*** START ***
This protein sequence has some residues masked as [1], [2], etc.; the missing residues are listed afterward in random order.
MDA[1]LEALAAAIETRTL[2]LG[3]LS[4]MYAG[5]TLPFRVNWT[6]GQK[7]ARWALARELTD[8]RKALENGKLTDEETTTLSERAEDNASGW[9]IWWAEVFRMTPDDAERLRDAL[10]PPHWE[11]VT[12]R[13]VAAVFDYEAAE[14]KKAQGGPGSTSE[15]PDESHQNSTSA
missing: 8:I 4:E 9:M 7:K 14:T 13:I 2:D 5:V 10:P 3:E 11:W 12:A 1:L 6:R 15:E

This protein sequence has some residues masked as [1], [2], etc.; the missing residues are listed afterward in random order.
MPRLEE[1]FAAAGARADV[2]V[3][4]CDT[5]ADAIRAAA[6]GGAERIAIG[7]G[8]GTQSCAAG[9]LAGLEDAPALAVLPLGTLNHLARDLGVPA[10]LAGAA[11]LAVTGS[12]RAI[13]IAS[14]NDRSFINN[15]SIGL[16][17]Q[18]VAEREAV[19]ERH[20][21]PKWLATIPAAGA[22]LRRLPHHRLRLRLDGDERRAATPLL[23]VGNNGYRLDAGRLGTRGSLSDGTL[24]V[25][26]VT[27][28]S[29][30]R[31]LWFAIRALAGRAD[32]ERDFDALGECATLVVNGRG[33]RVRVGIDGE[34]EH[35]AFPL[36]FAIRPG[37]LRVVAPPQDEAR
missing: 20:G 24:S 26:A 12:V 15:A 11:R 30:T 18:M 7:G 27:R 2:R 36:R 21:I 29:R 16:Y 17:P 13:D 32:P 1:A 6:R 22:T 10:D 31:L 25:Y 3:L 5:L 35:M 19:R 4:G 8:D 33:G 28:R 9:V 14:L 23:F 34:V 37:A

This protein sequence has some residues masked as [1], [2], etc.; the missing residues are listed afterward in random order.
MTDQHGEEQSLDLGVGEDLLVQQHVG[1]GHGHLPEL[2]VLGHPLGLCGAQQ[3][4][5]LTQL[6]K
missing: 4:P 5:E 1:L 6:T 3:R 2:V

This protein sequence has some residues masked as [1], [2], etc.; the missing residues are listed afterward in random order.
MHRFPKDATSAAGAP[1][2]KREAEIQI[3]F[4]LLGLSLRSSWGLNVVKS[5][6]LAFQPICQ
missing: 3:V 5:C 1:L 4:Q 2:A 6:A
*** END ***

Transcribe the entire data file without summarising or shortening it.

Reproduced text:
This protein sequence has some residues masked as [1], [2], etc.; the missing residues are listed afterward in random order.
MDA[1]LEALAAAIETRTL[2]LG[3]LS[4]MYAG[5]TLPFRVNWT[6]GQK[7]ARWALARELTD[8]RKALENGKLTDEETTTLSERAEDNASGW[9]IWWAEVFRMTPDDAERLRDAL[10]PPHWE[11]VT[12]R[13]VAAVFDYEAAE[14]KKAQGGPGSTSE[15]PDESHQNSTSA
missing: 8:I 4:E 9:M 7:K 14:T 13:I 2:D 5:V 10:P 3:E 11:W 12:A 1:L 6:R 15:E

This protein sequence has some residues masked as [1], [2], etc.; the missing residues are listed afterward in random order.
MPRLEE[1]FAAAGARADV[2]V[3][4]CDT[5]ADAIRAAA[6]GGAERIAIG[7]G[8]GTQSCAAG[9]LAGLEDAPALAVLPLGTLNHLARDLGVPA[10]LAGAA[11]LAVTGS[12]RAI[13]IAS[14]NDRSFINN[15]SIGL[16][17]Q[18]VAEREAV[19]ERH[20][21]PKWLATIPAAGA[22]LRRLPHHRLRLRLDGDERRAATPLL[23]VGNNGYRLDAGRLGTRGSLSDGTL[24]V[25][26]VT[27][28]S[29][30]R[31]LWFAIRALAGRAD[32]ERDFDALGECATLVVNGRG[33]RVRVGIDGE[34]EH[35]AFPL[36]FAIRPG[37]LRVVAPPQDEAR
missing: 20:G 24:S 26:A 12:V 15:A 11:R 30:T 18:M 7:G 27:R 2:R 36:R 21:I 29:R 16:Y 17:P 13:D 32:P 1:A 6:R 22:T 10:D 31:L 25:Y 3:L 5:L 35:M 19:R 4:G 8:D 33:G 28:R 9:V 14:L 23:F 34:V 37:A

This protein sequence has some residues masked as [1], [2], etc.; the missing residues are listed afterward in random order.
MTDQHGEEQSLDLGVGEDLLVQQHVG[1]GHGHLPEL[2]VLGHPLGLCGAQQ[3][4][5]LTQL[6]K
missing: 4:P 5:E 1:L 6:T 3:R 2:V

This protein sequence has some residues masked as [1], [2], etc.; the missing residues are listed afterward in random order.
MHRFPKDATSAAGAP[1][2]KREAEIQI[3]F[4]LLGLSLRSSWGLNVVKS[5][6]LAFQPICQ
missing: 3:V 5:C 1:L 4:Q 2:A 6:A